Thursday, February 18, 2016

The Day the Coffee Pot Died

Today’s offering is an excerpt from my book (now out of  print) Slices.

"This morning the coffee pot died. I laid there after setting it up and there was no gurgle, gurgle. I was not awake enough to make the silence important; so I dozed some more. Then stirring, I went for the eye opener; that warm, bracing jolt I received each day from the caffeine and sugar. Oh yes, I use sugar! There was a small amount of appeared to be mud at the bottom of the pot; it was cold. The coffee pot had died! Its death was not foretold by any noticeable illness. It had worked fine yesterday; matter of fact, yesterday’s coffee was particularly good. It displayed signs of extreme health yesterday, then today it died; leaving me to open my eyes some other way.

On my home from the temporary job, I stopped at the thrift shop seeking a used coffee pot; because the other way of opening my eyes is not my preference. They had several yesterday, the smiling lady behind the counter told me; but today they had none. It would appear there is an epidemic of dying coffee pots in the Miami area. I had not heard a word. But the evidence was there; in that this particular thrift store had sold all the coffee pots they had in one day! What else to do, go buy a brand new coffee pot. To do so, I had to head west from the thrift store to the discount store where the prices would be more reasonable. Heading west at five forty-five in the evening, in South Florida, in February means heading into the sunset. That was how I received the legacy from the dead coffee pot.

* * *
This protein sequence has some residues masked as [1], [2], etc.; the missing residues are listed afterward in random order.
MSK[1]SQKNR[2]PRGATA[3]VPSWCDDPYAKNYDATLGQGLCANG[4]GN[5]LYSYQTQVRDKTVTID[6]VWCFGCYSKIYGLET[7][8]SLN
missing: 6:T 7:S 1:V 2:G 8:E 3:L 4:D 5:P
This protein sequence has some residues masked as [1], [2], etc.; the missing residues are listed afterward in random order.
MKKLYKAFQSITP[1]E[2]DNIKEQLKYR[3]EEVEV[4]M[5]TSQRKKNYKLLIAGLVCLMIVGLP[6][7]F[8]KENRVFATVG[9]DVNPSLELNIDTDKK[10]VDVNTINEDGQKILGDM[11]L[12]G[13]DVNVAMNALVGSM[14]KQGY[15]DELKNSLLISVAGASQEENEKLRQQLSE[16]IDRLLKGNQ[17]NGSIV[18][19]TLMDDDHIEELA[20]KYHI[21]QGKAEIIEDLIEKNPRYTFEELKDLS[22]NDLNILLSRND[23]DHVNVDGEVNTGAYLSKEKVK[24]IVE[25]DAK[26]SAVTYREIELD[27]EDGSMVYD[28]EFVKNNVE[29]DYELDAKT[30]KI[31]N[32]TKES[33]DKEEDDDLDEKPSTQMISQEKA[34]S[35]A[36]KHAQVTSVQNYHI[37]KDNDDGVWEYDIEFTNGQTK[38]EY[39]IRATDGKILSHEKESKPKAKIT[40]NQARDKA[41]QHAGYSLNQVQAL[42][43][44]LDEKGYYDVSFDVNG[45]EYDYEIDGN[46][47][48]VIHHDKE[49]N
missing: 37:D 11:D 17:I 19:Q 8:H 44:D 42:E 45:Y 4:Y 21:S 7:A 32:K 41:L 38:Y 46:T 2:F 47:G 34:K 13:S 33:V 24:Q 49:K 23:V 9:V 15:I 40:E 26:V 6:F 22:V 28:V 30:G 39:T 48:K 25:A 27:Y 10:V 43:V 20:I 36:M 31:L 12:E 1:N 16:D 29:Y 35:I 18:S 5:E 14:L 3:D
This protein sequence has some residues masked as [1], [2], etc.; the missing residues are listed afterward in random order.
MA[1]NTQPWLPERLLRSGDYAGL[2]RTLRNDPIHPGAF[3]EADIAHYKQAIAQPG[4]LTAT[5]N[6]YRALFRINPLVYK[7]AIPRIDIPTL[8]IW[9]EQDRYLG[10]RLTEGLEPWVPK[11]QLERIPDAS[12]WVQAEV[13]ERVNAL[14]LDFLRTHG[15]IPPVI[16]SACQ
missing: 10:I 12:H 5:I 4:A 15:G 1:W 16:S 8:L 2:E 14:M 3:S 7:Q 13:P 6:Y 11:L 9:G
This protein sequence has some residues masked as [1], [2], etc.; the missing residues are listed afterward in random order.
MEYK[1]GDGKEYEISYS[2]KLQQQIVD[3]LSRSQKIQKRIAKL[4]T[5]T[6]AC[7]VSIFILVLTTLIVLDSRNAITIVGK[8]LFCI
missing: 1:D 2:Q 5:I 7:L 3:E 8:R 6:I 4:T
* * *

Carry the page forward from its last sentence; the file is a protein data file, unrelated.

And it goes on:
The evening sky was one of the most radiant there had been in a while. We have beautiful sunsets in South Florida. We are almost an island here, with an ocean on the east, a sea to the south and a gulf on our western flank; we do not much count much the northern land mass. Today’s sunset was resplendent with the colors available in a sunset when there is water nearby. As I headed west, the sky was still light, the sun sitting on the rim of the horizon. There were large, fanning clouds filtering sunlight up and into more clouds. The vista was spectacular. 

At the edge of a hole in the lower clouds, the light poured up; it was orange and white. Up, in the higher clouds the colors were a deeper orange and so many shades of mauve, they could not be numbered. The clouds drifting away from this particular display of light and mauve were displaying streams of orange, pinkish blues, mauves and a deeper blue, where they thinned allowing the sky to form the background. I melted. Got all soft inside. 

The love which painted the sky for me to see, knew the coffee pot would die and I would be privileged to see the handiwork of God."